|Version 15 (modified by 12 years ago) ( diff ),|
Table of Contents
- Get the Sahana Eden development kit image
- Install VirtualBox
- Import the image into the virtual machine
- Connect to the network
- Configure the guest system
- What's in the image, and where did we hide the files?
- Notes on using Linux (mainly for non-Linux users)
- Procedure for making a new virtual machine image
Installation Guidelines: Virtual Machine
The most convenient way to get up and running is to use a pre-configured development kit -- a complete operating system that's been set up to include all the required code and tools, and saved as an image of the system's disk -- and run this "virtual appliance" in a "virtual machine". The virtual machine runs as an application on your machine -- the "host" machine -- and emulates a separate computer -- the "guest" machine. You won't have to install anything but the virtual machine directly on your system. (We're including the official virtual machine jargon in case you need to read virtual machine documentation.)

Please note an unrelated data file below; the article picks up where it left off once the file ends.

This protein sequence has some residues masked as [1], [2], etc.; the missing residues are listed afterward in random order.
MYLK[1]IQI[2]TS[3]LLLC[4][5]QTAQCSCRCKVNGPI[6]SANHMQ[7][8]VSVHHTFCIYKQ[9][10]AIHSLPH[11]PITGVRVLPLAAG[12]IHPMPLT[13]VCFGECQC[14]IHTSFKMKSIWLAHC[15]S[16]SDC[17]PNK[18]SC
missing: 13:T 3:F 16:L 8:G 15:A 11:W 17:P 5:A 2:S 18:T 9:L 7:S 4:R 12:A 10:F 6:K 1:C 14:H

Get the Sahana Eden development kit image
- Download the current virtual machine image here. Size is about 400MB.
- The image is compressed -- uncompress it. The extracted file will have an .ovf extension.
- On Windows, a good tool for (un)compressing is 7-Zip.
- On Linux / Unix, use tar xzf to uncompress the file, e.g. if the name of the downloaded image file is
filename.tar.gz then do:
tar xzf filename.tar.gz
- Download the appropriate VirtualBox binary for your system. (You won't need the "extension pack" or the SDK.)
- Run the installer (by whatever means is appropriate for your system).
- Let it install all features.
- The installation will temporarily disconnect your machine from the network -- take appropriate action before letting the installer proceed if you are running something that can't tolerate that.
Import the image into the virtual machine
- Start VirtualBox (or let the installer start it).
- Give VirtualBox the image to run:
- Select File -> Import Appliance.
- Click on the Choose button and navigate to and select the uncompressed image (the .ovf file).
- Click Next (or Open, for a Mac).
- Accept the default appliance options unless you have a reason to make a specific change.